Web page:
Tokyo 2020: Meet the Game Changers14.04.2019
Dutch duo Beijer and Kramer working on Paralympics legacy
Wheelchair basketball players Mariska Beijer and Bo Kramer are targeting a historic gold medal at the Tokyo 2020 Paralympic Games. But the Dutch stars also have another project, one that goes beyond Tokyo 2020.
More specifically, the “Game Changer Project.”
It is the Netherlands Paralympic and Olympic Committee’s (NOC*NSF) way of leaving a legacy through Tokyo 2020.
The focus, however, is not for their own country, but for the Paralympic hosts.
The NOC*NSF organised a project for scholars from the favelas in Rio de Janeiro, Brazil, where the 2016 Paralympics were held. Its success encouraged them to continue the project for the 2020 Olympic and Paralympic Games.
Dutch world champions Beijer and Kramer travelled to Japan in February to assist with the project.
The event went beyond their expectations.
“In the evenings I would have a stomach ache because we were laughing so much with the kids,” Beijer recalled.
They visited schools to demonstrate wheelchair basketball – Beijer and Kramer playing one-on-one – and helped with Para sports workshops.
“In Japan, they treated us like we were heroes, which was really cool,” Kramer said.
“They were really excited to try the sports. They were a bit shy though but once they figured it out and enjoyed it, they started laughing and challenging each other. So what I kept the most was the fun we had together. We had so much fun with the kids.”
NOC*NSF initiated meetings with Japanese sports organisations, government bodies and educational institutions.
Through the discussions, they realised the brevity of the challenges individuals with an impairment face in Japan. While access to buildings, public transportation or sports facilities are sufficiently, the integration of people with disabilities could be improved.
“In the Netherlands, people with an impairment go out in the street and participate in daily activities,” Kramer said. “In Japan, they are used to staying at home and won’t participate in daily activities. They were kept away from people without a disability. That is the biggest difference in Japan and Netherlands. Not many know about people with an impairment in Japan.”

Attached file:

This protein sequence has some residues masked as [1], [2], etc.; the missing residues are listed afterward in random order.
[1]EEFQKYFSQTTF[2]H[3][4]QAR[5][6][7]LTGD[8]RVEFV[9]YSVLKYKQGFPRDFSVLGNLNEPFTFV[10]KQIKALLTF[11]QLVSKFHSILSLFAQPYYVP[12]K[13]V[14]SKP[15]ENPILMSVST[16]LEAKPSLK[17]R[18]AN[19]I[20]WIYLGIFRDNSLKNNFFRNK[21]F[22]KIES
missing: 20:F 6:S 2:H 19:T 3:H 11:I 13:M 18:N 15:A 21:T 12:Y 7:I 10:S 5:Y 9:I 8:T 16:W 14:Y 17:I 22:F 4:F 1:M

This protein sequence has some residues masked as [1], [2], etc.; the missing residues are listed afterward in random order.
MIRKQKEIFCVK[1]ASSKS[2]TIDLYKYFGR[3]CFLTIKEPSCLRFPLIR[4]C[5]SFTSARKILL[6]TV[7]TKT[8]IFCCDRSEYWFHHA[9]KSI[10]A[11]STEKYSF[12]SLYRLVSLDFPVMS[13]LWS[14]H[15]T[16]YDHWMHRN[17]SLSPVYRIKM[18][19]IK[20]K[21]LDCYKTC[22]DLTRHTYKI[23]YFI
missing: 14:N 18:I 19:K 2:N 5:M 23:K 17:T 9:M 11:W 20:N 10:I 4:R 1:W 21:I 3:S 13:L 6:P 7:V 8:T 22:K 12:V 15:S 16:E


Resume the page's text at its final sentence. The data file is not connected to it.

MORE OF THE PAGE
“People with an impairment don’t know how fun it is to play wheelchair basketball or play a Paralympic sport. Once they experience it, they see how fun it is.”
Beijer said the Dutch government and laws play a huge role in integrating people with an impairment, and that was one of the points the athletes tried to get across during their meetings with decision makers.
“There are people with a disability in Japan and there are people who really want to work with them but they just don’t know how to set it up and how to build a team and work together better,” Kramer said. “So there were three words: think, try and talk.”
Beijer added: “Communication, communication, communication — communication.”
That is what makes the Netherlands strong in Paralympic sport.
And while there are still ways to improve accessibility, they know how sport empowers individuals.
“We were sitting down with managers and important people of the government and their employees and volunteers,” she continued. “I think that was the biggest takeaway was you need to talk to every single layer of an organisation to get stuff done.”
At least once a year, Dutch experts will share their knowledge and experience, and Dutch Paralympic and Olympic athletes will travel to Tokyo to inspire and motivate people with an impairment, as well as their families, teachers, coaches and more through their personal stories.
“The fact that everywhere we went and we left, there were people smiling,” Kramer said.
“The fact that people were smiling is the most important thing. We saw how they reacted when we brought out Paralympic bronze medal to the children, and all the children were excited about us being there,” the wheelchair basketball player added.